Georgetown professors and representatives of the Council on Foreign Relations and the Heritage Foundation squared off on issues of foreign policy in the upcoming presidential election in Gaston Hall last night.

The evening consisted of three debates. Max Boot of the Council on Foreign Relations and Charles Kupchan, professor and senior fellow of the Council on Foreign Relations, discussed general differences between President Bush and Sen. John Kerry.

Boot said that Kerry emphasizes international law and international organizations in dealings with other countries, but Bush emphasizes not only power politics and force but also the power of ideals.

He said Kerry offers a “cogent foreign policy position, but not one we can afford right now.”

Boot said he has more confidence in Bush’s approach to foreign policy than Kerry’s.

“Bush has alienated people and made mistakes, but his vision is the right one,” he said.

Boot cited “positive and noble achievements” of the Bush administration, such as the improved situation in Afghanistan after U.S. intervention.

Kupchan, on the other hand, said the decision to attack Iraq was “perhaps the greatest error this country has made.”

He said the Bush administration made two key mistakes with regard to foreign policy. First, Bush wrongly made the war on terrorism America’s defining mission. Second, Bush’s actions have been characterized by rashness, he said.

He also said Kerry understands the need for respect from the international community but Bush has “compromised America’s legitimacy in the world.”

Peter Brookes of the Heritage Foundation and School of Foreign Service Dean Robert Gallucci debated the current state of United States security with respect to weapons of mass destruction.

Brookes said the 9/11 Commission was right in saying that America is “safer but not safe.”

He went on to say that the Bush administration has made significant improvements to national security.

“I believe this administration has worked tirelessly to defend the United States,” he said, using the argument that there have been no attacks in the three years following Sept. 11.

Gallucci said that the greatest threat to American security is nuclear weapons in the hands of terrorists.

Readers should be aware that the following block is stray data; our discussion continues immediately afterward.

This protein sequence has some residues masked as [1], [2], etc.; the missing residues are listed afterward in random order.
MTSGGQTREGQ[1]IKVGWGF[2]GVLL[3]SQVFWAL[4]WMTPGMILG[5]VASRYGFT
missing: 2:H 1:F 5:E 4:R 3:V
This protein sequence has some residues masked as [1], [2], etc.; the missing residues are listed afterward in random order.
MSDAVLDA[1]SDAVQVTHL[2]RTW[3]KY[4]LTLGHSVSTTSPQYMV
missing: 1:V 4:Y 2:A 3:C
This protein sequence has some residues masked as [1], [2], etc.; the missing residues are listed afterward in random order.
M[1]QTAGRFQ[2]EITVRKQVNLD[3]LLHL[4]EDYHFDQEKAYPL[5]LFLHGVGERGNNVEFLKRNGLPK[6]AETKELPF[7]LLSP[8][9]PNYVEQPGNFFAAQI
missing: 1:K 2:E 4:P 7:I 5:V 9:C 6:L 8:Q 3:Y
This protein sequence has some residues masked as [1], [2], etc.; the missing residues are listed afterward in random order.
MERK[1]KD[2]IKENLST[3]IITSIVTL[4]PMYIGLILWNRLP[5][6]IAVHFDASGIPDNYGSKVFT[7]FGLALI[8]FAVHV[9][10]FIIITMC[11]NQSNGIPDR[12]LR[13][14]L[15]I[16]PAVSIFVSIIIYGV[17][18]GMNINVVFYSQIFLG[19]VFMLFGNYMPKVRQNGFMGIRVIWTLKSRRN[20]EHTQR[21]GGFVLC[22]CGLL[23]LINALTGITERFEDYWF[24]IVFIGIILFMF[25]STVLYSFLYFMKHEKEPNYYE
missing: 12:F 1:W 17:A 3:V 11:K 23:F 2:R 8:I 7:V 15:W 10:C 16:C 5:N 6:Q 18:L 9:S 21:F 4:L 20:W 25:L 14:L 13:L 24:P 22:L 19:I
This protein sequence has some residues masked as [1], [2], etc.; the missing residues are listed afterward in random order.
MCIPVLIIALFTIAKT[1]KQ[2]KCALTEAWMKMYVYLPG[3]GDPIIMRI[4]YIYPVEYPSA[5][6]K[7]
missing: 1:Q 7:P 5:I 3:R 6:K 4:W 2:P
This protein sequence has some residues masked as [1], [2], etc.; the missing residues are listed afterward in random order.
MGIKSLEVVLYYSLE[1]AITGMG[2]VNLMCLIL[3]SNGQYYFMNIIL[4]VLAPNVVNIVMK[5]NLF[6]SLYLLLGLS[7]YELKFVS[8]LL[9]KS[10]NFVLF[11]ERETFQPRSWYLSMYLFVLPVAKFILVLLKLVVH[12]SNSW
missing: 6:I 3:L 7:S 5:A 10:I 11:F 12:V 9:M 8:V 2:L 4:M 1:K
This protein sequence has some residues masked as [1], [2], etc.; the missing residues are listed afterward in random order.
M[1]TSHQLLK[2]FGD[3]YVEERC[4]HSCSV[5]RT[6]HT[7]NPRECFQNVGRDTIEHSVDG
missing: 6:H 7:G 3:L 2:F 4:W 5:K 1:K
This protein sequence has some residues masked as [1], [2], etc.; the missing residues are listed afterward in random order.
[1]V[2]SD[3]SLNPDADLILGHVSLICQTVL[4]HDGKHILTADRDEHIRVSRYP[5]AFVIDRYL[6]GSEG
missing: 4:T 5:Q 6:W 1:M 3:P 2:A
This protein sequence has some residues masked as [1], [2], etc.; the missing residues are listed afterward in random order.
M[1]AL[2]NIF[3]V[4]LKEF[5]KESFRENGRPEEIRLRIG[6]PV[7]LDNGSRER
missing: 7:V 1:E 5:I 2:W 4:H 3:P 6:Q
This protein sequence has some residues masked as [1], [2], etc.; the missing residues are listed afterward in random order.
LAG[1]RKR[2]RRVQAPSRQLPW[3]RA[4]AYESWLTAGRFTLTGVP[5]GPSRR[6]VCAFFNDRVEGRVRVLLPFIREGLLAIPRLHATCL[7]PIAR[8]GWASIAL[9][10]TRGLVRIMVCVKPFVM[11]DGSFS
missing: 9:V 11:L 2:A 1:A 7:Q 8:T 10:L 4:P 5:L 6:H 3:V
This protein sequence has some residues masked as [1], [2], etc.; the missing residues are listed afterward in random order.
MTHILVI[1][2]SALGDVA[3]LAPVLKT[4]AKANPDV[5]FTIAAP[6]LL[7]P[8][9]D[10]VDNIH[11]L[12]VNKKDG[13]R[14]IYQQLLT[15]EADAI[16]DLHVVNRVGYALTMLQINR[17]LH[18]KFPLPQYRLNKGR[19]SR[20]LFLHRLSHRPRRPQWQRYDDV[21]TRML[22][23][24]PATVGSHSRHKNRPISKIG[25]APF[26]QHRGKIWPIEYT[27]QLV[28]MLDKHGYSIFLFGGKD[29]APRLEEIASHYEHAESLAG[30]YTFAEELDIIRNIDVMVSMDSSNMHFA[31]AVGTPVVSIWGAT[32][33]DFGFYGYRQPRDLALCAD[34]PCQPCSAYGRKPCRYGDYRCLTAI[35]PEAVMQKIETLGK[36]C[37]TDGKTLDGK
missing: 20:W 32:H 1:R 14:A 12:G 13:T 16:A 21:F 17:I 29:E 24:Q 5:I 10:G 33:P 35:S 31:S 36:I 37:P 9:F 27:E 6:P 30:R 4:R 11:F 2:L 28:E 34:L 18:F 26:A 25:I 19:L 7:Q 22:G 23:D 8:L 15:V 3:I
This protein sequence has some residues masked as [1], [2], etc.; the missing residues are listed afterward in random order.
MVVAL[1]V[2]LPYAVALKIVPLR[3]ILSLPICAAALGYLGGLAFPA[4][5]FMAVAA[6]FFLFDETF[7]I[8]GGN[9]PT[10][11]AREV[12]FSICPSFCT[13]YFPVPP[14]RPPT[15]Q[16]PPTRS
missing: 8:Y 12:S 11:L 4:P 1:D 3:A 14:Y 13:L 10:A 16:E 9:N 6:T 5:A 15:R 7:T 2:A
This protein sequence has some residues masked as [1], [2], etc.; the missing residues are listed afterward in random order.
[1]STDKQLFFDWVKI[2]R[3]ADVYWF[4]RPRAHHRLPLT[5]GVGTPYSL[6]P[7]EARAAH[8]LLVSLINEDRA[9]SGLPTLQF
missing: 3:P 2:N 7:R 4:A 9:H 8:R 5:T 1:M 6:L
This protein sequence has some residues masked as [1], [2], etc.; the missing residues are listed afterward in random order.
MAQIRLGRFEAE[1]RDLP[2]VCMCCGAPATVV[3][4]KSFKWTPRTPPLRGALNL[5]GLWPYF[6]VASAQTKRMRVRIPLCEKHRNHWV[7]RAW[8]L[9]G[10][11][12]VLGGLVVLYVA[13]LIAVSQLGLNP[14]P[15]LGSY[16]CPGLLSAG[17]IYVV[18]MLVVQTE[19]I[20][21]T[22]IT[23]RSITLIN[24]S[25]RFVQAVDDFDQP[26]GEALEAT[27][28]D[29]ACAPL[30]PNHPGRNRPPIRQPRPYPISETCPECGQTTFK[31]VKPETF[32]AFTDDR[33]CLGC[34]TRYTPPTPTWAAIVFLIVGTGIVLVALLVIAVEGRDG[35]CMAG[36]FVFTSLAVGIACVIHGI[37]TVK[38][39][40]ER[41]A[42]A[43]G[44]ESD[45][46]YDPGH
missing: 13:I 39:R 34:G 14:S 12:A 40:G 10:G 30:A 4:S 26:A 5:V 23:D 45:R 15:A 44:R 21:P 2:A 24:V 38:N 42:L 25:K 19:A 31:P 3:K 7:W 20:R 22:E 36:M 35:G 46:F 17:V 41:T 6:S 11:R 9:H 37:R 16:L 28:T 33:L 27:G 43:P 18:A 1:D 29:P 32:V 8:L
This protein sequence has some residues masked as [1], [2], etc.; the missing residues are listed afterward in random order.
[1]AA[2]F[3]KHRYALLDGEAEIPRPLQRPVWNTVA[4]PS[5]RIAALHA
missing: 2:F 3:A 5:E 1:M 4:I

He called actions by the Bush administration “massively irresponsible,” citing a need to negotiate with foreign countries.

Government professor Robert Lieber and Steven Cook of the Council on Foreign Relations discussed Iraq and the Middle East.

Lieber said Iraq presented a strategic threat to the United States and the Bush administration was right to invade the country.

Cook argued against Lieber, saying that the actions of the Bush administration have harmed the American image in the Middle East.

“Because of this unprecedented level of anti-Americanism in the Middle East, the message we want to send about democracy is poisoned,” he said.

Several audience members asked how each presidential candidate would respond to issues such as the situation in Darfur and the Israeli-Palestinian conflict.

“I sadly suggest that a Kerry administration is not likely to pursue a dramatically different approach than the Bush administration,” Boot said of the situation in Darfur.

Lieber said Kerry would follow essentially the same policies as Bush regarding the Israeli-Palestinian situation.

Carla Robbins, chief diplomatic correspondent for the Wall Street Journal, moderated the event and asked questions of the panelists.

Nancy Roman, director of the Washington Program for the Council on Foreign Relations, said the event was Kupchan’s idea. She said Kupchan wanted Georgetown students to understand the issues of foreign policy with respect to the upcoming presidential election.

The panel was co-sponsored by the Mortara Center for International Studies in the School of Foreign Service and the Council on Foreign Relations.

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